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The Candy Montgomery Case
Candy Montgomery and Betty Gore were the First United Methodist Church members in Wylie, Texas. They were also both married with children.
On June 13, 1980, Gore was found dead in her utility room. She had been struck 41 times with an ax.
The police quickly identified Montgomery as a suspect. Montgomery having an affair with Gore’s husband, Allan. She also had a history of mental health problems.
Montgomery got arrest and charged with murder. She pleaded not guilty and insisted that she had acted in self-defense.
Candy Montgomery’s Lawyer: Don Crowder
Don Crowder was a personal injury lawyer who had never taken on a murder case before he agreed to represent Candy Montgomery in 1980. Montgomery was accused of murdering her friend, Betty Gore, by striking her 41 times with an ax.
Crowder a controversial figure known for his bravado and bold courtroom tactics. He was also a skilled lawyer, and he successfully argued that Montgomery had acted in self-defense.
One of Crowder’s key strategies was to use a psychiatric expert to testify that Montgomery had experienced a dissociative reaction during the killing. This meant that she had temporarily dissociated herself from her actions and was unaware of what she was doing.
Crowder also presented evidence that Gore had previously threatened Montgomery with an ax. He argued that Montgomery had feared for her life and had acted in self-defense.
The jury ultimately acquitted Montgomery of murder. She was found guilty of manslaughter but received a suspended sentence and was released from jail.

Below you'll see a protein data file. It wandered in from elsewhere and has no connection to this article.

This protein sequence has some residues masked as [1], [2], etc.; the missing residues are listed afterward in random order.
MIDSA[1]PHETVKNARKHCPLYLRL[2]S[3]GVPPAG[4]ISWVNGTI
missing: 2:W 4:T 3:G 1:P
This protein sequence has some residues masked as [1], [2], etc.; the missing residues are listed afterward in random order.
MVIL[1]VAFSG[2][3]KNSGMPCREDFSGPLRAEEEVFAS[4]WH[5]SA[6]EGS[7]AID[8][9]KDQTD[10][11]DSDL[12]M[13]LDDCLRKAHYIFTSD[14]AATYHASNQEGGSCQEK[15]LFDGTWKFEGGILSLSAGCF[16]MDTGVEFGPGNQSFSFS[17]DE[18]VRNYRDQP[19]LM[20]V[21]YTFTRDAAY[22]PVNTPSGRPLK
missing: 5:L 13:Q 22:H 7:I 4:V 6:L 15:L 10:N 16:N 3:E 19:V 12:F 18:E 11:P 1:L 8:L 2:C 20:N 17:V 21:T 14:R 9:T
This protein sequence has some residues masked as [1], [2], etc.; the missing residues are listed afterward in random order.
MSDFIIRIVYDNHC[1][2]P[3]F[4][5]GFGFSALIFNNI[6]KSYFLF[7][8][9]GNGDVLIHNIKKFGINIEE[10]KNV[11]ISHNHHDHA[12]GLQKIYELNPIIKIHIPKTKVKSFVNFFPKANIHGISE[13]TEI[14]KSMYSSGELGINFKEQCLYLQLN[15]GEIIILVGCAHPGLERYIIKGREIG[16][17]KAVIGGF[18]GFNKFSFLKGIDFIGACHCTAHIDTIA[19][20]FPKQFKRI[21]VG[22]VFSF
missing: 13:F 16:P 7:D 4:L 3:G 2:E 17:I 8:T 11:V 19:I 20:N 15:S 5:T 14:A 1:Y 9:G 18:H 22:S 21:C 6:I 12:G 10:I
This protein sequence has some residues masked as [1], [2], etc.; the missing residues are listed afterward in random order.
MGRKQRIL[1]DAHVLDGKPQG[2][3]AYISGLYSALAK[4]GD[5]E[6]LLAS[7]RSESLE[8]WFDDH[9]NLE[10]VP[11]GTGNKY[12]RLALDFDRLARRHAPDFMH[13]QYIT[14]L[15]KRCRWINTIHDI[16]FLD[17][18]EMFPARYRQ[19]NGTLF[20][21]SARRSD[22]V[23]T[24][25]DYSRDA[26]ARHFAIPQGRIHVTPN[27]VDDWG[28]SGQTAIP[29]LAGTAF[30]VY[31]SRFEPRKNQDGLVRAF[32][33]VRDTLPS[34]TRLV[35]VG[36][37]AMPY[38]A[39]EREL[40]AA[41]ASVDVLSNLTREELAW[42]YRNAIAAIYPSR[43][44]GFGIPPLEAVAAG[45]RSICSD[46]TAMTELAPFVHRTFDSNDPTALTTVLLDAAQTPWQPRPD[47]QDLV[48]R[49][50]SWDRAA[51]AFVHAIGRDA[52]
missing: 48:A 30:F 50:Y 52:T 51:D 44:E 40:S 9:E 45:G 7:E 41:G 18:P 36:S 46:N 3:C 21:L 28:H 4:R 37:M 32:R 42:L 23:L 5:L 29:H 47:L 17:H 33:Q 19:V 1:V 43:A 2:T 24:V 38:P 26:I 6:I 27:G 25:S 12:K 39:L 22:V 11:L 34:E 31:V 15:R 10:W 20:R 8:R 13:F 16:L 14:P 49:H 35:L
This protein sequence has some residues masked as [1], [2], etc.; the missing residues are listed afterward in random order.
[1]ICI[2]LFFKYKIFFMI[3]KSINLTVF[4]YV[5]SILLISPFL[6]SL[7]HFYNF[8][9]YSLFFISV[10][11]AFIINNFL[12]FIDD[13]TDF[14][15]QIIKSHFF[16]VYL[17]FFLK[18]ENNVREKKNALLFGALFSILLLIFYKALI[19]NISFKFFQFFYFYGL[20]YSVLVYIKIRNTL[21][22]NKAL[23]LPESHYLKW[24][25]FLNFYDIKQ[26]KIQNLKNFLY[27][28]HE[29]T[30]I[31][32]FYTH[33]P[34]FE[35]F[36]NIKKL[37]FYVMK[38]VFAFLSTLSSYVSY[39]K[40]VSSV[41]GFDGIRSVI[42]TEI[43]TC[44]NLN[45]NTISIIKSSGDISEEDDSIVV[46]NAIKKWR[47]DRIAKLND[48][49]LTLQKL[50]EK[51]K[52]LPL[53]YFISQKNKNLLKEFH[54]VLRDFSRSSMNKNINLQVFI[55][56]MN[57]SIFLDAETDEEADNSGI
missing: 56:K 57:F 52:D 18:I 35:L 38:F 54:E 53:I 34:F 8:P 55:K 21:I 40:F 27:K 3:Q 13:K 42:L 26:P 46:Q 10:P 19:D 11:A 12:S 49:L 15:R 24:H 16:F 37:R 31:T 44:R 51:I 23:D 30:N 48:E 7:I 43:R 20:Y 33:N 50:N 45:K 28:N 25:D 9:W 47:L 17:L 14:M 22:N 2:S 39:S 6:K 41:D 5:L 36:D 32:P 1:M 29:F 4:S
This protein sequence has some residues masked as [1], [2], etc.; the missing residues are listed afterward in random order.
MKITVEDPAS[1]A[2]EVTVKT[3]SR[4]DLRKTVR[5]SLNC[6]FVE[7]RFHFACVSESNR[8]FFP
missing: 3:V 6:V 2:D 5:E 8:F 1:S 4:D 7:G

However, Crowder’s personal life was troublesome. He struggled with addiction and mental health issues. In 1998, he attempted suicide and was shot in the chest. He survived his injuries but died two years later from a heart attack.
Crowder’s Defense Strategy
Don Crowder’s defense strategy for Candy Montgomery was based on two key arguments:
Montgomery had experienced a dissociative reaction during the killing and was unaware of what she was doing.
Gore had threatened Montgomery with an ax and feared for her life.
Crowder called a psychiatric expert to testify that Montgomery had a history of dissociative episodes to support the first argument. The expert also testified that Montgomery had experienced a dissociative reaction during the killing.
To support the second argument, Crowder presented evidence that Gore had threatened Montgomery with an ax on a previous occasion. He also argued that Gore had been enraged by Montgomery’s affair with her husband and that she had been likely to attack Montgomery.
The Trial and Verdict
The trial of Candy Montgomery began in January 1981. The trial lasted for three weeks, and the media widely covered it.
Crowder’s defense strategy was successful. The jury acquitted Montgomery of murder. She was found guilty of manslaughter but received a suspended sentence and was released from jail.
Aftermath of the Trial
Don Crowder’s victory in the Candy Montgomery case made him a national celebrity. He went on to have a successful legal career and served as the city attorney for the town of Allen, Texas, for 22 years.
However, Crowder’s personal life was troublesome. He struggled with addiction and mental health issues. In 1998, he attempt suicide and shoot in the chest. He survived his injuries but died two years later from a heart attack.
Legacy of Don Crowder
Don Crowder was a complex and controversial figure. He was a skilled lawyer who could win a seemingly impossible case. However, he was also a flawed individual who struggled with personal demons.
Crowder’s legacy is still in debate today. Some people believe that he got away with murder, while others think that he was simply doing his job as a defense attorney.
In the end, Don Crowder won the case by helping Candy Montgomery fully express her guilt and sorrow for what she did to Betty. Without Don, Candy could’ve never faced the court the way that she did.